Tunisian          government             rural      public         works       programs        that      provide          the
double         benefit       of     funding         rural      development               activities         and
providing          employment              to the rural              poor      adversely         effected          by
structural           adjustment             and a recent              drought.            In Zaire,         AID's         goals
included          increased             agricultural           productivity,                strengthening                the
primary         health       care        system,       and managing              population            growth       rates.
Title         I local      currencies             were programmed                to support            the local           costs
of dollar-funded                  AID development                  projects,        with       the majority               used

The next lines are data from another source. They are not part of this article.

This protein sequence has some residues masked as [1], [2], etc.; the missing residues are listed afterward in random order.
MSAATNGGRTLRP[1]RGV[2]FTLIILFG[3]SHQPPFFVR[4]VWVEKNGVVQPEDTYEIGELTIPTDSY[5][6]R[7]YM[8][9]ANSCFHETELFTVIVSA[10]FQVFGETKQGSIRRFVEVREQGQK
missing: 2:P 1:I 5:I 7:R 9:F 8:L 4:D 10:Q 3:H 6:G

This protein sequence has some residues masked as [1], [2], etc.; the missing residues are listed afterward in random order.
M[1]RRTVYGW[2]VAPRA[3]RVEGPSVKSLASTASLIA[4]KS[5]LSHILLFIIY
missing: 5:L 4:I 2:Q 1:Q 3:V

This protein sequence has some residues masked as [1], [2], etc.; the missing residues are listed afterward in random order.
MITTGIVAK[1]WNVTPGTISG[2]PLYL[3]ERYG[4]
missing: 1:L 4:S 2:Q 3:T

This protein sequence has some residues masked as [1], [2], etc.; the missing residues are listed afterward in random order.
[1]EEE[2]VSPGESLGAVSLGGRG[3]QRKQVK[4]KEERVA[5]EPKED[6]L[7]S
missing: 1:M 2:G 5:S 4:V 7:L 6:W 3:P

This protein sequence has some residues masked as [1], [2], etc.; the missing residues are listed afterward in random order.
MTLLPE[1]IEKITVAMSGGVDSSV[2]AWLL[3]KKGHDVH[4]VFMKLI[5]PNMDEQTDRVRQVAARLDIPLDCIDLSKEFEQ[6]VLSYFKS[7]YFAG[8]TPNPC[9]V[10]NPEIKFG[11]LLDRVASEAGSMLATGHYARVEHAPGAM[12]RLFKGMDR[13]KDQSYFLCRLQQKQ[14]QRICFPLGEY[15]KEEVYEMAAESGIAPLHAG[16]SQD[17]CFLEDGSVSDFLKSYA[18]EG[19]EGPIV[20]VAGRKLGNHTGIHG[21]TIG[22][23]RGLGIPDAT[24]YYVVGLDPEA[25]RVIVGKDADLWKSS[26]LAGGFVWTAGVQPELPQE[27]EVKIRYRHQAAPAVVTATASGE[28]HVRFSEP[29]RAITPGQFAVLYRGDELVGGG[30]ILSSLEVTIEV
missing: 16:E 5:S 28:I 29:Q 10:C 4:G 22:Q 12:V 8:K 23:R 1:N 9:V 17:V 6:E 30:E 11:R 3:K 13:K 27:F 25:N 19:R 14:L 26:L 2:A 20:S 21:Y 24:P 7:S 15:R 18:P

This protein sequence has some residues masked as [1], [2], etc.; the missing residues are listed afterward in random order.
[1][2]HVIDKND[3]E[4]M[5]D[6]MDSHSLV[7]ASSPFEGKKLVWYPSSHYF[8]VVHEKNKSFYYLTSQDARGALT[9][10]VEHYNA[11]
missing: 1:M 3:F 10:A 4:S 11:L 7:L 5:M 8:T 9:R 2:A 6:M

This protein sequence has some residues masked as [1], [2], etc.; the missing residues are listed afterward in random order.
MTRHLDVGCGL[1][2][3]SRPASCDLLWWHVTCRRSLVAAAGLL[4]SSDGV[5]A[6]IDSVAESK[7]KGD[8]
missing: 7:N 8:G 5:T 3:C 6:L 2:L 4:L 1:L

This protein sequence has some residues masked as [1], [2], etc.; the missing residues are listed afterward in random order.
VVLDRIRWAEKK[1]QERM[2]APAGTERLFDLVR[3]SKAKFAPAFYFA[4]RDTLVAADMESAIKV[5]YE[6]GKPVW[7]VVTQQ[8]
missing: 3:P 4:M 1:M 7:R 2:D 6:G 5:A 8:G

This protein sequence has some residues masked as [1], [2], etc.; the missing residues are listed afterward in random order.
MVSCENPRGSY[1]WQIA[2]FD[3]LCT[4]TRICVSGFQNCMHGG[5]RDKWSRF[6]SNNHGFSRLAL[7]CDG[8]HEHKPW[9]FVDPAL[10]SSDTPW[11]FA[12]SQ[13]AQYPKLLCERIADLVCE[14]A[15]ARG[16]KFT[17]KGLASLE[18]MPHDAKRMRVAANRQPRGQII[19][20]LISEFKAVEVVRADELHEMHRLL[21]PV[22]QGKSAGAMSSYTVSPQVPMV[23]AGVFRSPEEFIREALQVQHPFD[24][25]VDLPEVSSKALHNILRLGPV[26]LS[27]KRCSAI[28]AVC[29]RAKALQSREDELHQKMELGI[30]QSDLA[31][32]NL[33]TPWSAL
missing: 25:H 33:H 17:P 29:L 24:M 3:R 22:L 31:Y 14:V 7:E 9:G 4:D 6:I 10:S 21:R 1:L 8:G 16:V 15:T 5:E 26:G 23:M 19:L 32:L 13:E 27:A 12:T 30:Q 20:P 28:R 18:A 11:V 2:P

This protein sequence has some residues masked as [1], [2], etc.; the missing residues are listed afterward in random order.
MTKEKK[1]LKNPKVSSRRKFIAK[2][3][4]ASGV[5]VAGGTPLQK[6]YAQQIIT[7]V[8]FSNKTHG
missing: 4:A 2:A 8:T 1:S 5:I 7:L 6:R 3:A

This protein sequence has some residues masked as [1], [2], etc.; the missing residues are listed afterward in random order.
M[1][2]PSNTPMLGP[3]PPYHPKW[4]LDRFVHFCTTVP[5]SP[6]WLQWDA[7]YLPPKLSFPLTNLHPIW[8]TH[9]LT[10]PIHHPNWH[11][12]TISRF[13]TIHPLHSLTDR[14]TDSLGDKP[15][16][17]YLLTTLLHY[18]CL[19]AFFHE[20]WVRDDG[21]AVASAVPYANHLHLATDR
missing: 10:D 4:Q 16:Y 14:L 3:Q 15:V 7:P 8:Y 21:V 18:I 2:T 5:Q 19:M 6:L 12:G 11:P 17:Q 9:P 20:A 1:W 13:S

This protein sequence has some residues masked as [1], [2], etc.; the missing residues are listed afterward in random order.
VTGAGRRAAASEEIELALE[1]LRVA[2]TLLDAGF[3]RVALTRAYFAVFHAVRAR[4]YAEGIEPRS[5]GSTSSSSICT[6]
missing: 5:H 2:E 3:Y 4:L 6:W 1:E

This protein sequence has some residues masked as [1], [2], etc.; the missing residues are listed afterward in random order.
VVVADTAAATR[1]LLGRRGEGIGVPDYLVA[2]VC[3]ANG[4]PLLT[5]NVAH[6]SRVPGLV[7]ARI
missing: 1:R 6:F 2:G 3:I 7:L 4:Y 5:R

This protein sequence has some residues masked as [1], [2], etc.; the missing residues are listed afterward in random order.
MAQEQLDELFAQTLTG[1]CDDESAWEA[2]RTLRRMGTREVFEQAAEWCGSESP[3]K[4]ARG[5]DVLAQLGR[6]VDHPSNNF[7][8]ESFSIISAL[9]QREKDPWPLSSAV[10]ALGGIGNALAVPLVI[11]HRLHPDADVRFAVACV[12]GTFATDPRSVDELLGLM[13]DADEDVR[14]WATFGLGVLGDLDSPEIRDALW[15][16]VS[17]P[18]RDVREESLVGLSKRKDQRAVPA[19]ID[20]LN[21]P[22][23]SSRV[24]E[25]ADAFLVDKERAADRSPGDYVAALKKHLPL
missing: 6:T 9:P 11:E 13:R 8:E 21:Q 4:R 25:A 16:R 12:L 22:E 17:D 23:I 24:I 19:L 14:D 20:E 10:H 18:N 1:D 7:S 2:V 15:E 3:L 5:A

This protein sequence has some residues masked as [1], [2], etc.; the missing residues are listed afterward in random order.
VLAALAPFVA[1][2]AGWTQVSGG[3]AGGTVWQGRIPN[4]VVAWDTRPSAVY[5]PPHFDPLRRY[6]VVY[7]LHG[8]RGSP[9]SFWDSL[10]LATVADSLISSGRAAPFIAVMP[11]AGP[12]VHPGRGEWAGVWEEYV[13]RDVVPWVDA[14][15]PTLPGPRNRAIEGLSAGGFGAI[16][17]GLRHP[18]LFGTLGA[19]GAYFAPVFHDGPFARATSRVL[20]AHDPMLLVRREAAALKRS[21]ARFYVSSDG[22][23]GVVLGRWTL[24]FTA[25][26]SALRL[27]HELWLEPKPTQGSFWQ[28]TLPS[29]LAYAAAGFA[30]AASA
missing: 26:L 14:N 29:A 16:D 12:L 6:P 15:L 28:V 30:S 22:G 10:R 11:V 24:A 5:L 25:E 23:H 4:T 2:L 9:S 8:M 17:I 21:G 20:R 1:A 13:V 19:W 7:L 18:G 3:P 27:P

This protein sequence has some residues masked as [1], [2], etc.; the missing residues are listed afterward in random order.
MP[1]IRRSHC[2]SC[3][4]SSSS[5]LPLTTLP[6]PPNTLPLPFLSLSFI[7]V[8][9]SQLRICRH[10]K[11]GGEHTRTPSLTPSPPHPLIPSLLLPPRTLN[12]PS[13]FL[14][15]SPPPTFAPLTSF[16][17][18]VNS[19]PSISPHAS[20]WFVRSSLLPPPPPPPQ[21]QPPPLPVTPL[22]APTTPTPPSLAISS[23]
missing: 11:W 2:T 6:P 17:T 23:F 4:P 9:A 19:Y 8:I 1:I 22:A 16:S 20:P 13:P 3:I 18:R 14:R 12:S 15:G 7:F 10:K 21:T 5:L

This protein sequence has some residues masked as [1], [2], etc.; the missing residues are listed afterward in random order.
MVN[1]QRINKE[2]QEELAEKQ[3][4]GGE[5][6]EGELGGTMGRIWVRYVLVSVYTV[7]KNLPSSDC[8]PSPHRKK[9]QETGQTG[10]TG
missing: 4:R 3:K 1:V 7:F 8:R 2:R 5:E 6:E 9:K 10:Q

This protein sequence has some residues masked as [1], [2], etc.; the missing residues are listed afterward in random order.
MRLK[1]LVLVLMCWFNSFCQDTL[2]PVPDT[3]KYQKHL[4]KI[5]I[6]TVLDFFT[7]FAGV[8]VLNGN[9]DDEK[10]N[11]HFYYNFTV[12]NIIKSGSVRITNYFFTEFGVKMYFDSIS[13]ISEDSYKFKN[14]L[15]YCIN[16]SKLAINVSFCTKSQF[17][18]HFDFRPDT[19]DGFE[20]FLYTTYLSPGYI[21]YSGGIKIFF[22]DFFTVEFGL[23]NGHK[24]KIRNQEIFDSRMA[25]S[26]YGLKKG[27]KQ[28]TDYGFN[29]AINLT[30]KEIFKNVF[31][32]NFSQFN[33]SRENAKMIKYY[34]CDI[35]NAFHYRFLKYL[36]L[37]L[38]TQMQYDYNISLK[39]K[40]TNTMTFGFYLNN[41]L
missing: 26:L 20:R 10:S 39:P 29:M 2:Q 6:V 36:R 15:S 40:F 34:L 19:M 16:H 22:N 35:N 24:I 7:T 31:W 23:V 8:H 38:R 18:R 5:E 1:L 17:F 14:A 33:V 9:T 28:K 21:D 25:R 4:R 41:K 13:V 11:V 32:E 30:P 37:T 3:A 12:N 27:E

for     agriculture           and rural             development,             and health            projects         focusing
on child          survival          strategies          and family              planning        activities.

Local         Currencies          Used for          Budget         Support

You questioned               how Congress              can be assured               that       local      currencies
are being          used for             development          projects           rather       than being            absorbed
as general          budget          support.           We found         that      only       a small        percentage
of    title       I local         currency          was used for             non-development                budget

support.                 According         to data          provided             by AID missions,                    only        3.5
percent            of     local      currencies            generated              through               food aid      were used
for     public            sector         recurrent         costs          during          fiscal          year     1988.